Upaplava (उपप्लव) refers to “afflictions”, according to the Netratantroddyota commentary on the Netratantra of Kṣemarāja: a Śaiva text from the 9th century in which Śiva (Bhairava) teaches Pārvatī topics such as metaphysics, cosmology, and soteriology.—Accordingly, [verse 22.11]—“[...] [Śiva] projects [all conditions] outward and he also causes them to be made one with himself [internally, inside his consciousness]. And for this reason, he can also be understood as their leader. Untainted, transcending the impurities, beginning with minuteness, and free of afflictions (an-upaplava). In the same way, one should construe niṣprapañca and nirābhāsa. [...]”.

Shaivism book cover
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Shaiva (शैव, śaiva) or Shaivism (śaivism) represents a tradition of Hinduism worshiping Shiva as the supreme being. Closely related to Shaktism, Shaiva literature includes a range of scriptures, including Tantras, while the root of this tradition may be traced back to the ancient Vedas.

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Languages of India and abroad

Marathi-English dictionary

Source: DDSA: The Molesworth Marathi and English Dictionary

upaplava (उपप्लव).—m (S) Ravages and excesses (as of hostile armies, marauders &c.): also exactions and oppressions (as of a tyrant); annoyance, harassment, molestation.

context information

Marathi is an Indo-European language having over 70 million native speakers people in (predominantly) Maharashtra India. Marathi, like many other Indo-Aryan languages, evolved from early forms of Prakrit, which itself is a subset of Sanskrit, one of the most ancient languages of the world.

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Sanskrit dictionary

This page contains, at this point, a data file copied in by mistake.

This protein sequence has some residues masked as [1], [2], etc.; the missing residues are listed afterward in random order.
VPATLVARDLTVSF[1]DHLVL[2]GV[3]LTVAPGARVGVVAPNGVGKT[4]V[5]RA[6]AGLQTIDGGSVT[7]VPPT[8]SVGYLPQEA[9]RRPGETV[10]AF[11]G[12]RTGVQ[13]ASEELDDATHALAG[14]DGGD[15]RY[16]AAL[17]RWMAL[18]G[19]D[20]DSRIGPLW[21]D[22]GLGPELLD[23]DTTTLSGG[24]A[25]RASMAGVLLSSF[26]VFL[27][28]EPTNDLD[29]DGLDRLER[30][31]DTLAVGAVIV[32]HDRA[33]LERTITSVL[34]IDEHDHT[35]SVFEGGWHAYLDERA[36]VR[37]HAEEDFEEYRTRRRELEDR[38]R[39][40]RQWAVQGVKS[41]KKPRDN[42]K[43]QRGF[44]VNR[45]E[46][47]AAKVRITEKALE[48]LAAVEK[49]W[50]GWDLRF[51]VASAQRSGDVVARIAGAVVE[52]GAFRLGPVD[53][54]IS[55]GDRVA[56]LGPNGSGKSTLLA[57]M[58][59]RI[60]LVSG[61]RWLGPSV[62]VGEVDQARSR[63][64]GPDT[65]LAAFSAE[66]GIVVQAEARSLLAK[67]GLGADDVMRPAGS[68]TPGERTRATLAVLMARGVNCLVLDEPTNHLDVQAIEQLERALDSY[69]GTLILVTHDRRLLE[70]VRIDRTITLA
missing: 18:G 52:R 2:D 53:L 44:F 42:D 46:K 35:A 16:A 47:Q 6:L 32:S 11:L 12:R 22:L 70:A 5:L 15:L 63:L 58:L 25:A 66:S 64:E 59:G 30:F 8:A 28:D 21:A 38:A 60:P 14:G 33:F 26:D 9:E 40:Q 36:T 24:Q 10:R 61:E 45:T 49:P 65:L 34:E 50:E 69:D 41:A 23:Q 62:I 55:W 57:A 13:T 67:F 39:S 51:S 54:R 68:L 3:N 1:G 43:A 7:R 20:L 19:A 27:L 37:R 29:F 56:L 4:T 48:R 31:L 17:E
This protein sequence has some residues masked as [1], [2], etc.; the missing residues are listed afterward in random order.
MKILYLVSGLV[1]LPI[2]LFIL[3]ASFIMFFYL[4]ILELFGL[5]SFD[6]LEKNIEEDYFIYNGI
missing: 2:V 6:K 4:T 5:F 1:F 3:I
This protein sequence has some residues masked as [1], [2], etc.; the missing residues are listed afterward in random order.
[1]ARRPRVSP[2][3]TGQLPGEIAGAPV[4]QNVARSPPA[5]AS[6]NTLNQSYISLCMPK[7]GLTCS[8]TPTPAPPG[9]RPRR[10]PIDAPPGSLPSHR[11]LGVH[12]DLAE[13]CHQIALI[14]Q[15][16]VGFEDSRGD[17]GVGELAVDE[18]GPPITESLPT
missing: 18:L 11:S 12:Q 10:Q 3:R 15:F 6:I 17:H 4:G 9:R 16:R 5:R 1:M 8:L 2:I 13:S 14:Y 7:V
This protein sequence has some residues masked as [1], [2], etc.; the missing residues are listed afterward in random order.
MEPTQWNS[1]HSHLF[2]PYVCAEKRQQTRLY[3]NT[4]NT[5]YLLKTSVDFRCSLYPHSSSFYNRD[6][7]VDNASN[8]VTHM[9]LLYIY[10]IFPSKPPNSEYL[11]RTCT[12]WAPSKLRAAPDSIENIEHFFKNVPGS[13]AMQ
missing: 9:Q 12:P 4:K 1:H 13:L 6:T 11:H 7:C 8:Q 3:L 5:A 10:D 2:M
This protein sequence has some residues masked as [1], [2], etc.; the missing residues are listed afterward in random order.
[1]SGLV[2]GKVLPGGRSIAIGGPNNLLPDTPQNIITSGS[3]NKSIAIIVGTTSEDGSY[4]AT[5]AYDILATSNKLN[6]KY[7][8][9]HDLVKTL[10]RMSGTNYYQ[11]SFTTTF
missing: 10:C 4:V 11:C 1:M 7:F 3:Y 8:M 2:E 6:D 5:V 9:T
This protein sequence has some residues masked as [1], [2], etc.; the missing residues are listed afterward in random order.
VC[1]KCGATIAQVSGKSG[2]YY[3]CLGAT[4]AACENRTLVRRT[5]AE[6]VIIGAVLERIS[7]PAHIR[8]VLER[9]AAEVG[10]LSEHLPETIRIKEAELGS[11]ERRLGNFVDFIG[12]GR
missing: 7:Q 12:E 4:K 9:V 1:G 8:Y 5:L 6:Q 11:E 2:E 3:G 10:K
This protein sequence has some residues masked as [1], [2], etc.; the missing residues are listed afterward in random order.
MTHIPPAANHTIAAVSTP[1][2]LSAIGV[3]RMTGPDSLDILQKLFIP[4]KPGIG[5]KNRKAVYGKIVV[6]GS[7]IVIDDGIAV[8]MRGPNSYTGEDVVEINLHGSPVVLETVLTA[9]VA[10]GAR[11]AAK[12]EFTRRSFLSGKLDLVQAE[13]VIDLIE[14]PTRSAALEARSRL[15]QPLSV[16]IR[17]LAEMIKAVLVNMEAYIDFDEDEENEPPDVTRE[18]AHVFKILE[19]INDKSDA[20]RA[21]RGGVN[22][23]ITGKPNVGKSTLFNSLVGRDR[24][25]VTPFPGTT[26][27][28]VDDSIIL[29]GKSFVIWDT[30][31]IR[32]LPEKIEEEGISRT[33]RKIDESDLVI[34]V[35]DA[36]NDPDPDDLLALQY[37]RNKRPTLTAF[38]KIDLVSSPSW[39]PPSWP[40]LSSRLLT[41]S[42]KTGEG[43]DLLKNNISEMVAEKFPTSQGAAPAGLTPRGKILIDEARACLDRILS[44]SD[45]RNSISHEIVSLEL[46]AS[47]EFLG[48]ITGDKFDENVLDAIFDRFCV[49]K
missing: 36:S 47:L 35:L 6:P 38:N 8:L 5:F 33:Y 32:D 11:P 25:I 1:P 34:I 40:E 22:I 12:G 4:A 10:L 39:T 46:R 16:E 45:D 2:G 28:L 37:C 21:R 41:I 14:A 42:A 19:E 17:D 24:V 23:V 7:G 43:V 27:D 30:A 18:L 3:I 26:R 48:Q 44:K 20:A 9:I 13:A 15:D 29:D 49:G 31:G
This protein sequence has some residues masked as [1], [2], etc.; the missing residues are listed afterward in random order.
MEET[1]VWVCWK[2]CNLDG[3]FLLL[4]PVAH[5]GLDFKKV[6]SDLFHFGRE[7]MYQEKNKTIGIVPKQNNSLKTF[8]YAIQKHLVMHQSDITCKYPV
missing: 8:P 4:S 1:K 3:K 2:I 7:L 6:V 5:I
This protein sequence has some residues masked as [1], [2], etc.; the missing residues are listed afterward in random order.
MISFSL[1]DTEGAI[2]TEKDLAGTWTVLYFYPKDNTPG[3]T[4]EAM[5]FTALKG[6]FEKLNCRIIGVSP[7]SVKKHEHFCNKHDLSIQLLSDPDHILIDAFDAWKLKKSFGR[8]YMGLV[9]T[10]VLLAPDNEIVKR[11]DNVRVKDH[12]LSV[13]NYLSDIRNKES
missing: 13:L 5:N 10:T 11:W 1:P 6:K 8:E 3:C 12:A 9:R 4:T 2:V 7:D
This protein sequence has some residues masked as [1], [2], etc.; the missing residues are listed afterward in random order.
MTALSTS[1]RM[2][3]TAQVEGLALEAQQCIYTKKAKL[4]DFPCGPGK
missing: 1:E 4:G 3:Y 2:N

Source: DDSA: The practical Sanskrit-English dictionary

Upaplava (उपप्लव).—1 Misfortune, evil, calamity, distress, adversity; अथ मदनवधूरुपप्लवान्तं (atha madanavadhūrupaplavāntaṃ) ... परिपालयाम्बभूव (paripālayāmbabhūva) Kumārasambhava 4.46; जीवन्पुनः शश्वदुपप्लवेभ्यः प्रजाः पासि (jīvanpunaḥ śaśvadupaplavebhyaḥ prajāḥ pāsi) R.2.48;

2) (a) An unluky accident, injury, trouble; कच्चिन्न वाय्वादिरुपप्लवो वः (kaccinna vāyvādirupaplavo vaḥ) R.5.6; Meghadūta 17. (b) An obstacle, impediment; तौ (tau) (arthakāmau) हि तत्त्वावबोधस्य दुरुच्छेदावुपप्लवौ (hi tattvāvabodhasya durucchedāvupaplavau) Kirātārjunīya 11.2.

3) Oppression, harassing, troubling; उपप्लवाय लोकानां धूमकेतुरिवोत्थितः (upaplavāya lokānāṃ dhūmaketurivotthitaḥ) Ku. 2.32.

4) Danger, fear; see उपप्लविन् (upaplavin) below.

5) Agitation, perturbation; इन्द्रिय° (indriya°) K.146.

6) A portent or natural phenomenon foreboding evil.

7) Particularly, an eclipse of the sun or moon; चन्द्रमिवोपप्लवान्मुक्तम् (candramivopaplavānmuktam) V.I.11.

8) Name of Rāhu, the ascending node, केतूपप्लवभौममन्दगतयः षष्ठे तृतीये शुभाः (ketūpaplavabhaumamandagatayaḥ ṣaṣṭhe tṛtīye śubhāḥ).

9) Anarchy.

1) Name of Śiva.

11) Doubt, scepticism (with Buddhists).

12) Loss, absence; मायया विभ्रमच्चित्तो न वेद स्मृत्युपप्लवात् (māyayā vibhramaccitto na veda smṛtyupaplavāt) Bhāgavata 1.84.25.